If you’re finding it difficult to keep employees, then it’s time to take the kids’ gloves off. It’s easy to be ignorant or to downplay the internal weaknesses of your business. When it drives team members to leave in droves, however, it is no longer acceptable. It simply costs too much to have to keep replacing them. You need to look at the hard truths and figure out what exactly is driving them all away.
You’re providing nothing but dead ends
How much opportunity for development and growth is there in the positions that make up your business? Are you able to offer training or internal promotion that you haven’t before? If people get passed over or they start to realise their job is taking them nowhere, they will eventually look elsewhere. Of course, some businesses simply do not offer as much opportunity for growth as others. If that is the case, then you need to identify if it is something that can change or simply something that you should begin to factor into your long-term plans. The simple fact is that people are going to look for some momentum to their career at some point.
You’re not taking your duties seriously
The contract between an employer and an employee goes a lot further than just offering money for labour. You have responsibilities to fulfil certain rights of theirs. Two of the most important are their right to a safe working place and their right to fair treatment. We’re going to assume that you would never willingly mistreat an employee. The truth is that the minefield that is human resources can be a very difficult one to navigate. If you’re having trouble deciding the best course of action or you can’t find how to get compliant, it might be a good idea to use services like Ellis Whittam’s HR consultancy. Otherwise, not only are you more likely to make decisions that upset the workforce, but you could land yourself in some real legal trouble, too.
There’s no work-life balance
Meeting your goals as a business and making sure that the team is productive is one thing. However, push too hard and you’re not only risking pushing employees away, but you’re risking being responsible for serious stress and mental health issues. It might not be your life, but it’s still your responsibility to consider their work-life balance. Even those who seem entirely willing to accept overtime might be doing it simply because they believe their job is in trouble if they don’t or that you will hold it against them in some other way. Employers have to be careful of the demands that they make of their team.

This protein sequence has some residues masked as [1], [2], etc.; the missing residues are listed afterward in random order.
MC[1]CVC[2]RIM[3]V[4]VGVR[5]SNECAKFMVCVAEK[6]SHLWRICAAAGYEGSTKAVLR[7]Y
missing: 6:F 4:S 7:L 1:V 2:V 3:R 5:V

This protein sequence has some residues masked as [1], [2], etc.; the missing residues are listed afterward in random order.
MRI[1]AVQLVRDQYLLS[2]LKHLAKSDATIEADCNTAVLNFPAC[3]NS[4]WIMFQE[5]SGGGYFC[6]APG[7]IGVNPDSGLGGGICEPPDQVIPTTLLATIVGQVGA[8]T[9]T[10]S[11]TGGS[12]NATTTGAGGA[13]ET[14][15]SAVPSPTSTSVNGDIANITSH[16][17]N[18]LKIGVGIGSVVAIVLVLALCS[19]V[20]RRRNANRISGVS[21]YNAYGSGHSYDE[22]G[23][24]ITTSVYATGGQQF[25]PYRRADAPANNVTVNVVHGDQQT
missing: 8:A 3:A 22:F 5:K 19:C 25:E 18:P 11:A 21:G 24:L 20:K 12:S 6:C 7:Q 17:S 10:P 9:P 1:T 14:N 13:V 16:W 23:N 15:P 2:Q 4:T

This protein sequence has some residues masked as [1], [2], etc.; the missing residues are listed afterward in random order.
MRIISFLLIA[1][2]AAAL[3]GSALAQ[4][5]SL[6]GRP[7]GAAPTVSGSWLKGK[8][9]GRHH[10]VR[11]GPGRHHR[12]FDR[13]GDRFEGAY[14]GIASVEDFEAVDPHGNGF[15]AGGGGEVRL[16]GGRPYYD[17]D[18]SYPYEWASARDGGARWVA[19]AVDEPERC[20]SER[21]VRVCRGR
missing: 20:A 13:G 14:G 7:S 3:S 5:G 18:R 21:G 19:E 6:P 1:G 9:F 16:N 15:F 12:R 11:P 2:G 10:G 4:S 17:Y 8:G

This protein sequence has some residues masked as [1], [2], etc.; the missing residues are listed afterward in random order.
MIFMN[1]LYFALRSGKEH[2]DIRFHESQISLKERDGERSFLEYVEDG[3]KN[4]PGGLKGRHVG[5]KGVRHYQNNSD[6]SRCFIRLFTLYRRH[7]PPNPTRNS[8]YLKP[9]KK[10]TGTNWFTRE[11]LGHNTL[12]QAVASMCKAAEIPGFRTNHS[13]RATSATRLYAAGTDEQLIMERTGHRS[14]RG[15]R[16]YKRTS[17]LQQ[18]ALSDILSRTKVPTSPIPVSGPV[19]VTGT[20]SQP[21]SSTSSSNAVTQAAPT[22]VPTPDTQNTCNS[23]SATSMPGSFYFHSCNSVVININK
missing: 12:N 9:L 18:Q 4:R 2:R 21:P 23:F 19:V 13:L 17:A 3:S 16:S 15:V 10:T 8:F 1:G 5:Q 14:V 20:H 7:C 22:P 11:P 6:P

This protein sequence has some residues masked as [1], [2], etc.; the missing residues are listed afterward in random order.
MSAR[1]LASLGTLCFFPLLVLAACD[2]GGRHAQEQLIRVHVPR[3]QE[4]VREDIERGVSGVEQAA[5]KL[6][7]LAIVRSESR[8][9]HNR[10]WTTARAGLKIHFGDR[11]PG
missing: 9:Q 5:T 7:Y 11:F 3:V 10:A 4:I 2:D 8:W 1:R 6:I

They don’t fit
This is a problem that simply arises from the very beginning of a team member’s employment. They just don’t mesh. It might be a clash of values with the business or the work they do. It might be that there’s an established team that you just keep finding the wrong fits for. Whatever it is, it’s solved by being a lot more thorough in their interviews. Ask them about their values and what kind of role they hope to play in a team. Get an idea of another job they might like to see themselves in. Make sure they’re working in a role that they have some passion for. Otherwise, the allure of employment will wear off before too long.
The company is sinking
Sometimes, employees are scurrying away from a business like a sinking ship because the business very much is a sinking ship. It’s not unheard of for the owner to be one of the last people to realise something like that. Even if your finances look good, there could be other indicators that your business is in trouble. For instance, you should be looking at the rate you gain customers compared to the rate you lose them. If you find yourself unable to keep as many people working for as many hours, that’s another sure sign. Make sure to take a deeper look at how the business is performing using key performance indicators and get to the bottom of whether it’s truly starting to fail.
You’re not showing the right respect
All too often, business owners make a very grave error regarding respect. They confuse their authority with it. They think that said authority means they are owed respect without having to give it the other way around. Take a closer look at how you interact with your staff on a daily basis. Are you listening to their needs and promoting communication, or are you communicating over them? Are you praising in public and criticizing in private, or do you dress them down before their co-workers? Do you take the responsibility or pass the buck? As the boss, you have to work harder to show respect because you have more opportunity to not do so.
You’re taking advantage of them
Again, assuming that you’re an ethical employer, you might not think you’re taking advantage of your position. But you might just be doing it while trying to make the best out of your business. For instance, look at how you introduce new business processes to the team. Do you make sure people receive the right kind of compensation and recognition when they take on a duty that wasn’t previously in their job description? If not, you’re taking advantage of them. Just as you are taking advantage of them if you make promises to talk about pay changes, extra breaks, or development opportunities without following up on them. You need to hold yourself more accountable because it’s harder for them to do it for you.
Failing to retain employees is a symptom. As dangerous as the symptom can be, you should be focused on finding the root cause. More often than not, that is where the existential danger to your business can be found lurking. Start asking those hard questions of your business now and make it a place where people are glad to stay.
Do you employ people and have any of the issues above? Or perhaps you are excellent at retaining employees? Share your wisdom below!